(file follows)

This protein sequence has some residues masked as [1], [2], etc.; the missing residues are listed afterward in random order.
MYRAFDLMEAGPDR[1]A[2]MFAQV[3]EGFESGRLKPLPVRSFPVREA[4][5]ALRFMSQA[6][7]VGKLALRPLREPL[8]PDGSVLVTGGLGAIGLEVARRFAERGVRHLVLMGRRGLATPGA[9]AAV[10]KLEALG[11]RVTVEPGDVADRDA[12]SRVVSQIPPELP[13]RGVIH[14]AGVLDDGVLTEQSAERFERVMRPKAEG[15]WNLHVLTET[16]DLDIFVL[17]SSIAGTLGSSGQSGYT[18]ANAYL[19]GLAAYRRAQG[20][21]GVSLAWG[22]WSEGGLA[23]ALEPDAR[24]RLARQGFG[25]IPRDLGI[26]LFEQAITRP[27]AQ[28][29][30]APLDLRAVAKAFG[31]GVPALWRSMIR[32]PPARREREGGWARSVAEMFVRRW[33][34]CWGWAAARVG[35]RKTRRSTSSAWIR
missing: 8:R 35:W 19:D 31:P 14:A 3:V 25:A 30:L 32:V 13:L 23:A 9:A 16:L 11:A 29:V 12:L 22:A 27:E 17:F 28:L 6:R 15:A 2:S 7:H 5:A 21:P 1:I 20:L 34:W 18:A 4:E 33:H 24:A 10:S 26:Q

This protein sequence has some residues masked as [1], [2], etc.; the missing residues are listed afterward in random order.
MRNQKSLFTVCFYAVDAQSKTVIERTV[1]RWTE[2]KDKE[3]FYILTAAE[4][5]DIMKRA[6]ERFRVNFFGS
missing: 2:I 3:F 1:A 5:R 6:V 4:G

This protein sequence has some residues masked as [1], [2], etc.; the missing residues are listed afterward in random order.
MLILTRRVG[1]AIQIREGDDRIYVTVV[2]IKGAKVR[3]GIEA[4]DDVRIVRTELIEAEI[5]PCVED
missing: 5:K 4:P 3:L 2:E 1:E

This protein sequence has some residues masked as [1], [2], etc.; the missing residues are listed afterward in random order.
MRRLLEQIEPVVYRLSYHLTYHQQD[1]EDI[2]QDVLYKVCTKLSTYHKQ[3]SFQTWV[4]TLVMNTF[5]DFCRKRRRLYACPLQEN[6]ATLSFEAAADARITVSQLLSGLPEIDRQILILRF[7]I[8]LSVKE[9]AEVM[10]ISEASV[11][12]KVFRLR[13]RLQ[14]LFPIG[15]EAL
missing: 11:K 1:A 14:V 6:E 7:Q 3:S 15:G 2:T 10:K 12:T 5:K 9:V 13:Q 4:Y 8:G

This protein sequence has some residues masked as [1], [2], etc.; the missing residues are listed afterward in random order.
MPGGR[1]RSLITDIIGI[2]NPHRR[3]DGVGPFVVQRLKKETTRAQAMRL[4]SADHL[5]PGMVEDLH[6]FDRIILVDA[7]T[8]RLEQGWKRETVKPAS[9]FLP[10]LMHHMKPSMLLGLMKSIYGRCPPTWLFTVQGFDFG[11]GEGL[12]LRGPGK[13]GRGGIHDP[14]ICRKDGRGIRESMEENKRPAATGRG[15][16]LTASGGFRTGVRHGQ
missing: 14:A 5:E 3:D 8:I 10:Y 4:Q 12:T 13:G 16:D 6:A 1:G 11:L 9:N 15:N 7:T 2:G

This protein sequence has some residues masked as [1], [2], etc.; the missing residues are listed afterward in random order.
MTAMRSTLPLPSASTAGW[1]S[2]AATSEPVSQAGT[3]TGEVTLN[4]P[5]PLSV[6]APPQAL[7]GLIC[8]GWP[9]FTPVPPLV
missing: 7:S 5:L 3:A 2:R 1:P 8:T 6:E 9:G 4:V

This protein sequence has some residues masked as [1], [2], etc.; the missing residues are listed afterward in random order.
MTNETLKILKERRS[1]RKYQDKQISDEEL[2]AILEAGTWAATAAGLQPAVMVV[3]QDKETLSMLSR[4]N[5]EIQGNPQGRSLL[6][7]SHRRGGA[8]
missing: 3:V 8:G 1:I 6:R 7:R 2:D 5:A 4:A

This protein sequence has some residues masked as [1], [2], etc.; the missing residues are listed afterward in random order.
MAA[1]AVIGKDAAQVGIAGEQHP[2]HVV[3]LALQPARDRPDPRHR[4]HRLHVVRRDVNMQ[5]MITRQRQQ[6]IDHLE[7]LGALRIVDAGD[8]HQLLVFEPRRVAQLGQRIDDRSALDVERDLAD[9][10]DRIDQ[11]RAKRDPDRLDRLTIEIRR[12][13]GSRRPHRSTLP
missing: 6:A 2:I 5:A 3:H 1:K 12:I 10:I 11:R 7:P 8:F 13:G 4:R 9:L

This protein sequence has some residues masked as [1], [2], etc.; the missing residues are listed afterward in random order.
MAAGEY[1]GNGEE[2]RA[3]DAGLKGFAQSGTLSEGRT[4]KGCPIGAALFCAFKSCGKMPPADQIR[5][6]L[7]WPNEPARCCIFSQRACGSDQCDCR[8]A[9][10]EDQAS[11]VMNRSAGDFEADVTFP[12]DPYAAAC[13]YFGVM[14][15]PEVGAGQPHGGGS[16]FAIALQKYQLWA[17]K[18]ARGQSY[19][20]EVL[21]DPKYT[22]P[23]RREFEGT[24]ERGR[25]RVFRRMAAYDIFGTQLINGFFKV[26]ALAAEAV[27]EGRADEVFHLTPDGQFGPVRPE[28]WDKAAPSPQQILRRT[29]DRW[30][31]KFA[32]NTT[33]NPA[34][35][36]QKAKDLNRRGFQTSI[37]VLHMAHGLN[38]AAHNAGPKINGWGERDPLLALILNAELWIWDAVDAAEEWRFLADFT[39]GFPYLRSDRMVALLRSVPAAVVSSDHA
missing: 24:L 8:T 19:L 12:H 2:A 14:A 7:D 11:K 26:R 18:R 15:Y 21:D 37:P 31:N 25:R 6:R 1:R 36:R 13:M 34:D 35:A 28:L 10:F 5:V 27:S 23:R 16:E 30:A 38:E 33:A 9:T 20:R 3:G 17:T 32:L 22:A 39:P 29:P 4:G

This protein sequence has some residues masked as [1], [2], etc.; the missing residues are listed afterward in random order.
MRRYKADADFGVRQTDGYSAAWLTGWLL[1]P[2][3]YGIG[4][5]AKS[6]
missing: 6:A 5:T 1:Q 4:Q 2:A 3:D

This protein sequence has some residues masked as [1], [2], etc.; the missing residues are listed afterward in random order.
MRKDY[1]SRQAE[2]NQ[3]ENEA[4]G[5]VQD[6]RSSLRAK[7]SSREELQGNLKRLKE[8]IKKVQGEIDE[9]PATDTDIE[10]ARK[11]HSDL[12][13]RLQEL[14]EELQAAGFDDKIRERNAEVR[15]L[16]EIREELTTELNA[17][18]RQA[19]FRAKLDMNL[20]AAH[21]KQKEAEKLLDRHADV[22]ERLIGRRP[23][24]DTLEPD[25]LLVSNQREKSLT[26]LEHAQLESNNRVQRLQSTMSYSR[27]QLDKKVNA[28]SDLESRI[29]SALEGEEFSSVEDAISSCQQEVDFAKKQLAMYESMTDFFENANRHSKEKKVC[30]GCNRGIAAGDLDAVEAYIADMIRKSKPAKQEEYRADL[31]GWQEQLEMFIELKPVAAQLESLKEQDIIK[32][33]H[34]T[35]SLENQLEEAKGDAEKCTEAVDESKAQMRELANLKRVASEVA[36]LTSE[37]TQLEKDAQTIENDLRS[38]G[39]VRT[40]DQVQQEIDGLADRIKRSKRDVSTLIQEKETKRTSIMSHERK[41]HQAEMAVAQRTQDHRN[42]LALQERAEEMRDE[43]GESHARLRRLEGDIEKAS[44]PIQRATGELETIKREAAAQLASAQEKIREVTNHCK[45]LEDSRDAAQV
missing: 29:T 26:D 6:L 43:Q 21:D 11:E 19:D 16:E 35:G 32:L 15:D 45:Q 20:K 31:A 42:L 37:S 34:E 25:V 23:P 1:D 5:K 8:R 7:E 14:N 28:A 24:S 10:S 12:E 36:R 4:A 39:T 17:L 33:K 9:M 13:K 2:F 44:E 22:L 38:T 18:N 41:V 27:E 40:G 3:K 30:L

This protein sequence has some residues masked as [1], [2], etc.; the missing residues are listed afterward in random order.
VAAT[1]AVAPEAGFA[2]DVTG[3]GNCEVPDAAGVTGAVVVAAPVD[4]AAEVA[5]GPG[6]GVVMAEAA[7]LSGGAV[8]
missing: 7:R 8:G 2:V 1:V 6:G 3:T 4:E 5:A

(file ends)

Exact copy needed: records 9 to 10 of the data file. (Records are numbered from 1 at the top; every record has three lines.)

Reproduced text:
This protein sequence has some residues masked as [1], [2], etc.; the missing residues are listed afterward in random order.
MAAGEY[1]GNGEE[2]RA[3]DAGLKGFAQSGTLSEGRT[4]KGCPIGAALFCAFKSCGKMPPADQIR[5][6]L[7]WPNEPARCCIFSQRACGSDQCDCR[8]A[9][10]EDQAS[11]VMNRSAGDFEADVTFP[12]DPYAAAC[13]YFGVM[14][15]PEVGAGQPHGGGS[16]FAIALQKYQLWA[17]K[18]ARGQSY[19][20]EVL[21]DPKYT[22]P[23]RREFEGT[24]ERGR[25]RVFRRMAAYDIFGTQLINGFFKV[26]ALAAEAV[27]EGRADEVFHLTPDGQFGPVRPE[28]WDKAAPSPQQILRRT[29]DRW[30][31]KFA[32]NTT[33]NPA[34][35][36]QKAKDLNRRGFQTSI[37]VLHMAHGLN[38]AAHNAGPKINGWGERDPLLALILNAELWIWDAVDAAEEWRFLADFT[39]GFPYLRSDRMVALLRSVPAAVVSSDHA
missing: 24:L 8:T 19:L 12:H 2:A 14:A 7:D 11:K 26:R 18:R 15:Y 21:D 37:P 31:N 25:R 6:R 1:R 36:R 13:M 34:D 35:A 28:L 10:F 5:V 27:S 23:R 16:E 30:A 38:E 33:A 9:T 20:R 3:G 17:T 32:L 22:A 39:P 29:P 4:G

This protein sequence has some residues masked as [1], [2], etc.; the missing residues are listed afterward in random order.
MRRYKADADFGVRQTDGYSAAWLTGWLL[1]P[2][3]YGIG[4][5]AKS[6]
missing: 6:A 5:T 1:Q 4:Q 2:A 3:D